Moving on and forgetting the old soldiers of the Provisional IRA…

If you missed this from Shane Paul O’Doherty a week or so back, then it’s worth catching. You should try and read the whole thing. But I think this paragraph is worth highlighting…

The IRA from the period 1969-2005 is the first version of the IRA where the leadership has distanced itself from the armed struggle and its fighters, has claimed to have exited the IRA halfway through the campaign or has even entirely denied membership and command and control of the IRA – leaving the many thousands of former IRA prisoners out in the cold with convictions and prison sentences that cannot be expunged. Their difficulties in finding employment and careers have not gone away.

That covers a multitude of consequences of the IRA’s long war… As Peter Taylor has noted, “the price for everyone, young and old, has been impossibly high…”

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  • aquifer

    Thousands more men dropped back into a post-Thatcher industrially damned UK.

    Tragic and unnecessary destruction of employed futures all round.

    Blame the Brits, in this case the British Labour party, for being so useless in standing up for non union members, and for refusing to stand here.

  • Granni Trixie

    In general I think all prisoners ought to be given a chance to make a new start. In the case of Ni i thought there were interventions aimed at that – for their own sake and as part of the peace process/no going back. However sounds like SPD thinks ex prisoners are being forgotten as part of the reconciliation project which he contrasts with colleagues in the higher echelons of SF.

    I read this mans story at the time. He seems to be one of the few not to be ‘on message’ to try to legitimise the deeds of the Ira, opting to pass on his view that people like himself were just futile cannon fodder.

  • Brian Walker

    Just picking up on one detail..
    “….leaving the many thousands of former IRA prisoners out in the cold with convictions and prison sentences that cannot be expunged. Their difficulties in finding employment and careers have not gone away.

    The Executive Action plan on ending paramilitary activity.” July 2016

    https://www.northernireland.gov.uk/sites/default/files/publications/newnigov/Executive%20Action%20Plan%20-%20Tackling%20Paramilitary%20Activity.pdf

    This is full of the usual aspirational rhetoric. But it does describe in general terms plans to address this big issue. The bars on public sector employment for former paramilitaries and on taking out loans were to be lifted.
    I wonder what has happened to all that?

    B: SUPPORT FOR TRANSITION

    Ending paramilitary activity is a challenging ambition that will inevitably involve a period of transition – but transition cannot continue indefinitely. The Fresh Start agreement included commitments to provide support for transition and reintegration of former prisoners

    B1 – The Executive should urgently adopt recommendations by the Review Panel that (a) the Fair Employment and Treatment Order 1998 (FETO) should be amended; (b) the employers’ guidance should be implemented in respect of public sector recruitment and vetting; and (c) that there should be greater transparency over all these issues. Oversight of the implementation of these specific measures should be included within the remit of the Independent Reporting Commission. The Executive will urgently adopt recommendations by the Review Panel that (a) the Fair Employment and Treatment Order 1998 (FETO) should be amended; (b) the employers’ guidance should be implemented in respect of public sector recruitment and vetting; and (c) that there should be greater transparency over all these issues.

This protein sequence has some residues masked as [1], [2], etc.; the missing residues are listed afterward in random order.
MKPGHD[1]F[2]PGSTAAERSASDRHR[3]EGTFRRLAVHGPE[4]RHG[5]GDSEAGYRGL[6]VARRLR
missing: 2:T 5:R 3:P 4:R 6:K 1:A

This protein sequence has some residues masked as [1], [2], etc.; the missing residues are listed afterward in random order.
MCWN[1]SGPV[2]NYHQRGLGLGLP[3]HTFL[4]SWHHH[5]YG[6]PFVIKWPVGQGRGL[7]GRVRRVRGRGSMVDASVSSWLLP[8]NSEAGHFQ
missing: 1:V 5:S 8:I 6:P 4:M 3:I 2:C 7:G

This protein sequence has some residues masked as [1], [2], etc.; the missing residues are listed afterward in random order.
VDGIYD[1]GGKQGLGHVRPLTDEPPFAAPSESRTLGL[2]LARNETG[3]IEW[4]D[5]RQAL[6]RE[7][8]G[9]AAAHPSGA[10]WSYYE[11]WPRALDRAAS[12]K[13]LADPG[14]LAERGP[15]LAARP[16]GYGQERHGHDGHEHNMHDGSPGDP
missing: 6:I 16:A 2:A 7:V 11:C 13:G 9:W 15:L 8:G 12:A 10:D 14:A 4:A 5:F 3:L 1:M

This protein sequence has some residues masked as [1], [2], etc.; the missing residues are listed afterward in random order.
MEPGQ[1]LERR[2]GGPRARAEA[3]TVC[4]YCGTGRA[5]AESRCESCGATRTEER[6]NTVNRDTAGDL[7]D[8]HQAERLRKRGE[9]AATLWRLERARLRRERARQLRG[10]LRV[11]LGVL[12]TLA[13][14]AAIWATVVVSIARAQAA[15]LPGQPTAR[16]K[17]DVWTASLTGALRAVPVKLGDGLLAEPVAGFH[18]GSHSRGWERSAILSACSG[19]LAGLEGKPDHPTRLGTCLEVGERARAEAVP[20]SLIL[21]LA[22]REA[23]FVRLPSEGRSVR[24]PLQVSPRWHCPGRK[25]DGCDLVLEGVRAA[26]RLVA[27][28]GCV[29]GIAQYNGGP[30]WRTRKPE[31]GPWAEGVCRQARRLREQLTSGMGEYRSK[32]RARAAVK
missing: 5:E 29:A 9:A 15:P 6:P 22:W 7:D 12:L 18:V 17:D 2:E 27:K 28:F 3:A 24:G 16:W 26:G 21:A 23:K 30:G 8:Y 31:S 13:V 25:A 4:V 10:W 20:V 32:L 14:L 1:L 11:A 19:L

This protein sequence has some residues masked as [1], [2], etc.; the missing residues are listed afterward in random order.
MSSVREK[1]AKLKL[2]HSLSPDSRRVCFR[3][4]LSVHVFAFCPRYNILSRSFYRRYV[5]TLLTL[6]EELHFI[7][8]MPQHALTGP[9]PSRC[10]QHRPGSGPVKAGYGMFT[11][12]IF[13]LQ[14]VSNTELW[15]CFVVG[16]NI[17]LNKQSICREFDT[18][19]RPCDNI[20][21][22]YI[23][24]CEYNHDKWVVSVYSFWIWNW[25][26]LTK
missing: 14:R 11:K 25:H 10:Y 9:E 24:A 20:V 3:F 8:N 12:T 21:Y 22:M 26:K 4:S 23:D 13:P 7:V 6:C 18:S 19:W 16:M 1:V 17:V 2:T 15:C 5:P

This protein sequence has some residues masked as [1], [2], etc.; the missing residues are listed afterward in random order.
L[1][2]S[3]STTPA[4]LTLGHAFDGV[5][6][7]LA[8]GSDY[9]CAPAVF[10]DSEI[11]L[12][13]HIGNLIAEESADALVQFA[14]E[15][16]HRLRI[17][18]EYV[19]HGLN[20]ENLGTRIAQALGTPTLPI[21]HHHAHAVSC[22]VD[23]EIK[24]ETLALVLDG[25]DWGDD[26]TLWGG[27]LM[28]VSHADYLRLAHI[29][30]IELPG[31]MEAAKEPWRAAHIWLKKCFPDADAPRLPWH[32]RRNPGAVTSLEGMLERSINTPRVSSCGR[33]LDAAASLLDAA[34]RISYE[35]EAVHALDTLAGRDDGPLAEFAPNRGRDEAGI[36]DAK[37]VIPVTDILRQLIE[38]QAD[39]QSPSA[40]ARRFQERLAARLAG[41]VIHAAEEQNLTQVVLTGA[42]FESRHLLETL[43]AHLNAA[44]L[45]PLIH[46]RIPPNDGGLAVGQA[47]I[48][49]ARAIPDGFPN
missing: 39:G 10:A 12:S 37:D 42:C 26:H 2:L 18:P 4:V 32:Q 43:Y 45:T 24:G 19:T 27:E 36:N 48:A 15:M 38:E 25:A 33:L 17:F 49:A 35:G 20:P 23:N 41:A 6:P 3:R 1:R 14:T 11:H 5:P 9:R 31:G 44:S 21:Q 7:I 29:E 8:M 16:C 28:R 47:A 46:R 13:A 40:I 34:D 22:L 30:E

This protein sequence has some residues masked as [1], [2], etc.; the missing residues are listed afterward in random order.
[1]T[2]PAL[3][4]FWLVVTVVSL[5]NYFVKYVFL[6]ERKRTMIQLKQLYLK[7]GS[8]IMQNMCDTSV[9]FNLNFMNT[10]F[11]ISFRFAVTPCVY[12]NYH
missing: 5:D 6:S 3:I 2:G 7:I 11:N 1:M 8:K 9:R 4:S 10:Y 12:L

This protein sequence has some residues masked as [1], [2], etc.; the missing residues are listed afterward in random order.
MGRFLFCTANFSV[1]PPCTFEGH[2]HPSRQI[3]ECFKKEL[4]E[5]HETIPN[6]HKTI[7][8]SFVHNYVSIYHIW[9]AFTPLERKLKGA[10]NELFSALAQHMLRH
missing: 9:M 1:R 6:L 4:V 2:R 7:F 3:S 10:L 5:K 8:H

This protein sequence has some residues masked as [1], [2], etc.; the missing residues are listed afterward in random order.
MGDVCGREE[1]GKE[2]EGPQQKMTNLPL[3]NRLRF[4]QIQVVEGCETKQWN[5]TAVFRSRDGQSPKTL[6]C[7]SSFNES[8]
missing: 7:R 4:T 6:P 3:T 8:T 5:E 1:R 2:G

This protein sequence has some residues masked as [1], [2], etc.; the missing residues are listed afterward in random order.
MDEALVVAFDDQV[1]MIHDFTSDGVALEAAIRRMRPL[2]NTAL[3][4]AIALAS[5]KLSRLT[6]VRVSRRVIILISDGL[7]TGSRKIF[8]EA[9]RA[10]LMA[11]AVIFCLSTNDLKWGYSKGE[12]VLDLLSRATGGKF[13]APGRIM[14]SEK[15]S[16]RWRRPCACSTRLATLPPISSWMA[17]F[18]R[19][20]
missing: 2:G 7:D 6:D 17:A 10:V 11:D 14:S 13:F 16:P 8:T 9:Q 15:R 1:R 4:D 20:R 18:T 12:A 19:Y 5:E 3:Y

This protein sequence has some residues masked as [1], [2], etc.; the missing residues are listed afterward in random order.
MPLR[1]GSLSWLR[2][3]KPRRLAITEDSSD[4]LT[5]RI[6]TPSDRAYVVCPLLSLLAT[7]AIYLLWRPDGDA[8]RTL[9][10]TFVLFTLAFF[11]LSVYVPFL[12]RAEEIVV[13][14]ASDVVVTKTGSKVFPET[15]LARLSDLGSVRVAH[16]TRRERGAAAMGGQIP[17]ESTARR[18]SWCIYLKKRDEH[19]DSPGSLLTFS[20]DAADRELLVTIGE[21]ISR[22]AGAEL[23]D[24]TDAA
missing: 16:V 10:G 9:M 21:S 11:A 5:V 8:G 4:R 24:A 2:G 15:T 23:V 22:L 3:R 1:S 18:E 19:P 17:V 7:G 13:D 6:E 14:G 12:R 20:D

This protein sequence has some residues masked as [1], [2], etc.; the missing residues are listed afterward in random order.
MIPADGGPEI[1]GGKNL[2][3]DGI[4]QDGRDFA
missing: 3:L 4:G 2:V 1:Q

B2 – The Review Panel’s work should continue to consider what steps can be taken to improve access to financial services (including lending and insurance), adoption and travel advice. The Executive will engage with the Review Panel (appointed by the Ex-prisoners Working Group5 ) to address the issues identified relating to access to financial services (including lending and insurance), adoption and travel.

  • ted hagan

    In all truth I can’t get that worked up about the job prospects for ex-paramilitaries, whether they be loyalist or republican. The vast majority of the people in the North spent the best years of their working lives dodging the paramilitary onslaught.

  • james

    “Their difficulties in finding employment and careers have not gone away.”

    I thought most former IRA men had diversified had simply shifted their focus more exclusively on petty theft, drug dealing and extortion – though there is always the option of Sinn Fein rep or ‘activist’, I suppose.

    On the Loyalist side, seems to be mainly petty theft, drug dealing and extortion – there not being a former terrorist club for Loyalists.

    In the case of both groups, they are the dregs of society.

  • Gopher

    You forgot to mention torture, thats a skill you can pass on.

  • In Belfast

    If they started “work” so long ago they’re of retirement age anyway and should enjoy the UK’s benefit system.

  • Granni Trixie

    More than that, partly to blame for the troubles is the convention in Westminster not to bring up Ni issues in Parliament, in a context where Ni was a single party state and unrepresentative of the whole community.

    Irish/Ni immigrants around LOndon/Manchester had an uphill struggle bringing discriminatiOn grievances from back home to their local MPs. By 1964 these ENglish MPs advised people from Dungannon to document housing, franchise and employment issues. The rest is history.